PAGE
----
Takashimaya bullish about profit potential in Southeast Asia
Japanese department-store operator Takashimaya is banking on its Vietnam and Thailand flagships to drive growth this year as it seeks to achieve profitability in its Southeast Asian business.
To date, Singapore has been the sole profitable store outside Japan, but this financial year the Takashimaya Vietnam store in the Saigon Centre in Ho Chi Minh City is expected to produce 100 million yen (US$919,000) in operating profit and the company’s president Yoshio Murata told Nikkei in an interview he sees Vietnam as “another Singapore” in the future.
Takashimaya opened its first Southeast Asian store in 2013 in Singapore. Located in the heart of the Orchard Road precinct, that store took several years to turn into the black but now drives the retailer’s business in the region. Last year it reportedly earned 3 billion yen (US$27.2 million) and this year is reportedly on track to achieve 4.8 billion yen ($44 million) in operating profit.
The Vietnam store opened in 2016 and struggled initially before the company refocused its offer by stocking more mid-market brands, a strategy which already seems to be working. The company is believed to be exploring an opportunity to open a second store in the capital Hanoi where it is investing in an urban-development project including a bilingual school.
Takashimaya’s most recent store in the region is at the IconSiam shopping centre in Bangkok, which opened last November.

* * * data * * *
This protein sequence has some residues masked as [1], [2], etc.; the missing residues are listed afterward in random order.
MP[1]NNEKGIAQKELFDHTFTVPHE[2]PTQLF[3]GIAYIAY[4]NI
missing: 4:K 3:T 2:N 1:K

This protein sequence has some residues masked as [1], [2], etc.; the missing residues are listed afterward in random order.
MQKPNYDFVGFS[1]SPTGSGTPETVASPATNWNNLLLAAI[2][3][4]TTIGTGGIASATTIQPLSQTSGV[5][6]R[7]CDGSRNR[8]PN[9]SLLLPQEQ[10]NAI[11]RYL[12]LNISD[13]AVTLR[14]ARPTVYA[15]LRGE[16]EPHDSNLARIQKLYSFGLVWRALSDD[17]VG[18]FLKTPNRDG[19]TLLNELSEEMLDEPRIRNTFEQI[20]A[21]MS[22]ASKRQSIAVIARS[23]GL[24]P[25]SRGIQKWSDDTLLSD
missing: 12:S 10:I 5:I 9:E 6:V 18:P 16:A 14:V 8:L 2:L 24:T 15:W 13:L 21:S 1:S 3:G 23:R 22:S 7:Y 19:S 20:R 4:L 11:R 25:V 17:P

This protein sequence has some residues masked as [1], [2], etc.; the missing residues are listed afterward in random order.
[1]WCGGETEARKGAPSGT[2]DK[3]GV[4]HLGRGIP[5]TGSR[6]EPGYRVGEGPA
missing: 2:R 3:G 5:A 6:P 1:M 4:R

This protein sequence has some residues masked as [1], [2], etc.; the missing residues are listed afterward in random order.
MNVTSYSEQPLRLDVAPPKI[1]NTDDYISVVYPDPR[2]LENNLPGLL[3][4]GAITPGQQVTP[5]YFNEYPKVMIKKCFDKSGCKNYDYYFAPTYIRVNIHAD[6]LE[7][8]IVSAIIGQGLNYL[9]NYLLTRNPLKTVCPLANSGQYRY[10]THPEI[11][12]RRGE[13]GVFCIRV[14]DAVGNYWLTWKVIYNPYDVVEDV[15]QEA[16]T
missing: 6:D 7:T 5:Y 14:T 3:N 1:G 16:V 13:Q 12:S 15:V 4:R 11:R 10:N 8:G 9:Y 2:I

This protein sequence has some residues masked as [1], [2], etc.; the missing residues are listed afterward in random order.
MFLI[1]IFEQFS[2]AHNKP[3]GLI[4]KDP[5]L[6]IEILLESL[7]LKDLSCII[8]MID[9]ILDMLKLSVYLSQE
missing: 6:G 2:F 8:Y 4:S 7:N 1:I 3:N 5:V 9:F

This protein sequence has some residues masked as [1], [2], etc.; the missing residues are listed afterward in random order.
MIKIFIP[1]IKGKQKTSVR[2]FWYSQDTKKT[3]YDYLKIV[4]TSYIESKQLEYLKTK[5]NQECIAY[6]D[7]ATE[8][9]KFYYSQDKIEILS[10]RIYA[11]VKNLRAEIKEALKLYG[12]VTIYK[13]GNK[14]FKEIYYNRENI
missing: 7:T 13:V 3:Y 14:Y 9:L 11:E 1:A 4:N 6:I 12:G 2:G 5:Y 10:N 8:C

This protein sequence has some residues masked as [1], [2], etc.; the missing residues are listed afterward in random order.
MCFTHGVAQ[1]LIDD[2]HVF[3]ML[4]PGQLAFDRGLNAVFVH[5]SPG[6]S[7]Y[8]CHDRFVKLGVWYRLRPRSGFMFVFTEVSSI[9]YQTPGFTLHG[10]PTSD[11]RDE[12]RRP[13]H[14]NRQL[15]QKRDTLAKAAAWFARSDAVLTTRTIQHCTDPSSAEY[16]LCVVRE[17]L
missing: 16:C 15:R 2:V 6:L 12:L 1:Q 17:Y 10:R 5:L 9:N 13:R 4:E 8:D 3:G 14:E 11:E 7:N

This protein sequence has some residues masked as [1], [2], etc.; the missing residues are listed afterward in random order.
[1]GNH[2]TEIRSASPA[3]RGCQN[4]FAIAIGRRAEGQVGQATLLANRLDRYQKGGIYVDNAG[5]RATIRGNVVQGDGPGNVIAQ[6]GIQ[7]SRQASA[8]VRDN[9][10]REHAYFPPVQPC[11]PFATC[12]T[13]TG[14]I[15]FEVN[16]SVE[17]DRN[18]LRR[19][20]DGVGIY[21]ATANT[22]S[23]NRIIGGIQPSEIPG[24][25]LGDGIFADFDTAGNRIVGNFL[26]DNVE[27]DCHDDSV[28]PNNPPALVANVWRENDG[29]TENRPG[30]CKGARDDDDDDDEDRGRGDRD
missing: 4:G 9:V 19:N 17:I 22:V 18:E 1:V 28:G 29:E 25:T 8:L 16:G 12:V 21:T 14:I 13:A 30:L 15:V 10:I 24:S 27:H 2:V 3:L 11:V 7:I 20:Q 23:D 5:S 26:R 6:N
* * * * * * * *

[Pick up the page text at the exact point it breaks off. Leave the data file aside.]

In an interview with the Nikkei last week, Murata said the success of that store depended in part on the completion of a delayed BTS railway line extension which would deliver people to the centre’s front door. He expects the store will lose about 900 million yen ($8.2 million) this financial year.
As the company learned in Vietnam, the key to its success is likely to lie in stocking more mid-range products rather than focusing purely on the luxury sector as the train will bring more middle-class shoppers.
“Upper-middle product ranges like menswear are not satisfactory,” Murata told Nikkei.
In June of this year, Takashimaya announced it would close its Shanghai store, opened in 2012, its lone post in China. But that decision was reversed when local government authorities adjusted the rent to make the store viable. Takashimaya now expects it to turn a profit in 2021.
Meanwhile, the company is playing down widespread reports of plans to expand into other major Asian cities, including Manila – where rival Mitsukoshi will open next year – Kuala Lumpur and Jakarta.
Murata confirmed to Nikkei that the company had been approached to open in new markets but said its focus for now was on its existing four stores.